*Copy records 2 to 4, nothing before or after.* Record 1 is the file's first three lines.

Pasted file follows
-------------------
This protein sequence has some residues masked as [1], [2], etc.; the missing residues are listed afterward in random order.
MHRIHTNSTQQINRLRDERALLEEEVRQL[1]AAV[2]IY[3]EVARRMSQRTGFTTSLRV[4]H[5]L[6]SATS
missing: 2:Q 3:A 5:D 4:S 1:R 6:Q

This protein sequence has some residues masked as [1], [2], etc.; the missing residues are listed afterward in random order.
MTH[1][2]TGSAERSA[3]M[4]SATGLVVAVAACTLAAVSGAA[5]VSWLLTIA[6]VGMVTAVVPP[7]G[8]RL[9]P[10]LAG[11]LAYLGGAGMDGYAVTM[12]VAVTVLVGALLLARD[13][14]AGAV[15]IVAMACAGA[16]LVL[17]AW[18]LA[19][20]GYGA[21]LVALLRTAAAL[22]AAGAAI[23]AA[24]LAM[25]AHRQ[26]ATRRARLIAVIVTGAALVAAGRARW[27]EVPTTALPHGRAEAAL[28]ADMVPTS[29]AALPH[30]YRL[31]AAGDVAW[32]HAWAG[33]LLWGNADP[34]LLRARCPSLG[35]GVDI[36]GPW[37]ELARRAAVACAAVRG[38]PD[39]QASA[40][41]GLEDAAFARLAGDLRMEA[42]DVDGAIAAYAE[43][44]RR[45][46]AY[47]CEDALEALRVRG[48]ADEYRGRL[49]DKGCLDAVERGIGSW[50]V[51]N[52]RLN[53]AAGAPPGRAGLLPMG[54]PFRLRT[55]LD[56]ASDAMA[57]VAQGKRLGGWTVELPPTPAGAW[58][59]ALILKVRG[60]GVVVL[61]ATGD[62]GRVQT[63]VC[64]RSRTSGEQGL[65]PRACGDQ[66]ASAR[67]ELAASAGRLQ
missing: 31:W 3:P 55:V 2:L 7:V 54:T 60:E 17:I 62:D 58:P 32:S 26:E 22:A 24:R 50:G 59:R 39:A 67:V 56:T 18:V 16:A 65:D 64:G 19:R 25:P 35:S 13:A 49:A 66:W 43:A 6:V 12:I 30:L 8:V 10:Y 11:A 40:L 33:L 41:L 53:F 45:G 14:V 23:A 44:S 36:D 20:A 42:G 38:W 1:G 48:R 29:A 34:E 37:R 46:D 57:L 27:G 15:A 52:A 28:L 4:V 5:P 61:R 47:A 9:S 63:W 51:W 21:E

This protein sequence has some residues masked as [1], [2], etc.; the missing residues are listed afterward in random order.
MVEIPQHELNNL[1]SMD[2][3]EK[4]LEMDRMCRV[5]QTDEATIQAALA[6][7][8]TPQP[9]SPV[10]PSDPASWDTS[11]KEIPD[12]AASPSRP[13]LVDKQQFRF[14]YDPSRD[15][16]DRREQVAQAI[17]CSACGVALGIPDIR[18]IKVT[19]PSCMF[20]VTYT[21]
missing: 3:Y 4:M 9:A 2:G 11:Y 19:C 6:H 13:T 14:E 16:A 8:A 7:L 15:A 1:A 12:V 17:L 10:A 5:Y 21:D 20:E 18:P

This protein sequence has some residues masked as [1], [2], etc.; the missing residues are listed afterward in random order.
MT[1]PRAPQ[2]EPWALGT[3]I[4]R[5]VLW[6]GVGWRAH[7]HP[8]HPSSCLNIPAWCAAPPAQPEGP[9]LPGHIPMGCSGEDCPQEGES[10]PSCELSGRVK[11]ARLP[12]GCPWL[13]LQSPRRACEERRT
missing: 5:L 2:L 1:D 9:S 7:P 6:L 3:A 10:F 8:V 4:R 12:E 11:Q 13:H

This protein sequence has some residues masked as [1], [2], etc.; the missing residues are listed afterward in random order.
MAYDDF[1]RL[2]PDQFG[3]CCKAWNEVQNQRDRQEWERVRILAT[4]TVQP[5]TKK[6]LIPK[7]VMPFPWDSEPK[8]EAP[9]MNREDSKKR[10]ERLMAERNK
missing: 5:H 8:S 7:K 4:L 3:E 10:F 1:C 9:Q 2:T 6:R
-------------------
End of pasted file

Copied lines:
This protein sequence has some residues masked as [1], [2], etc.; the missing residues are listed afterward in random order.
MTH[1][2]TGSAERSA[3]M[4]SATGLVVAVAACTLAAVSGAA[5]VSWLLTIA[6]VGMVTAVVPP[7]G[8]RL[9]P[10]LAG[11]LAYLGGAGMDGYAVTM[12]VAVTVLVGALLLARD[13][14]AGAV[15]IVAMACAGA[16]LVL[17]AW[18]LA[19][20]GYGA[21]LVALLRTAAAL[22]AAGAAI[23]AA[24]LAM[25]AHRQ[26]ATRRARLIAVIVTGAALVAAGRARW[27]EVPTTALPHGRAEAAL[28]ADMVPTS[29]AALPH[30]YRL[31]AAGDVAW[32]HAWAG[33]LLWGNADP[34]LLRARCPSLG[35]GVDI[36]GPW[37]ELARRAAVACAAVRG[38]PD[39]QASA[40][41]GLEDAAFARLAGDLRMEA[42]DVDGAIAAYAE[43][44]RR[45][46]AY[47]CEDALEALRVRG[48]ADEYRGRL[49]DKGCLDAVERGIGSW[50]V[51]N[52]RLN[53]AAGAPPGRAGLLPMG[54]PFRLRT[55]LD[56]ASDAMA[57]VAQGKRLGGWTVELPPTPAGAW[58][59]ALILKVRG[60]GVVVL[61]ATGD[62]GRVQT[63]VC[64]RSRTSGEQGL[65]PRACGDQ[66]ASAR[67]ELAASAGRLQ
missing: 31:W 3:P 55:V 2:L 7:V 54:T 60:E 17:I 62:D 58:P 32:S 26:E 22:A 24:R 50:G 59:R 39:A 67:V 56:T 18:V 16:A 65:D 64:G 19:R 25:P 35:S 13:A 49:A 66:W 43:A 6:V 12:I 30:L 8:V 10:Y 11:A 40:L 33:L 41:L 53:F 45:G 14:V 23:A 44:S 36:D 20:A 42:G 38:W 1:G 48:R 29:A 34:E 37:R 46:D 57:L 27:G 15:A 52:A 28:L 4:V 5:P 61:R 47:A 9:S 63:W 51:W 21:E

This protein sequence has some residues masked as [1], [2], etc.; the missing residues are listed afterward in random order.
MVEIPQHELNNL[1]SMD[2][3]EK[4]LEMDRMCRV[5]QTDEATIQAALA[6][7][8]TPQP[9]SPV[10]PSDPASWDTS[11]KEIPD[12]AASPSRP[13]LVDKQQFRF[14]YDPSRD[15][16]DRREQVAQAI[17]CSACGVALGIPDIR[18]IKVT[19]PSCMF[20]VTYT[21]
missing: 3:Y 4:M 9:A 2:G 11:Y 19:C 6:H 13:T 14:E 16:A 8:A 7:L 15:A 1:A 12:V 17:L 10:A 5:Y 21:D 20:E 18:P

This protein sequence has some residues masked as [1], [2], etc.; the missing residues are listed afterward in random order.
MT[1]PRAPQ[2]EPWALGT[3]I[4]R[5]VLW[6]GVGWRAH[7]HP[8]HPSSCLNIPAWCAAPPAQPEGP[9]LPGHIPMGCSGEDCPQEGES[10]PSCELSGRVK[11]ARLP[12]GCPWL[13]LQSPRRACEERRT
missing: 5:L 2:L 1:D 9:S 7:P 6:L 3:A 10:F 8:V 4:R 12:E 11:Q 13:H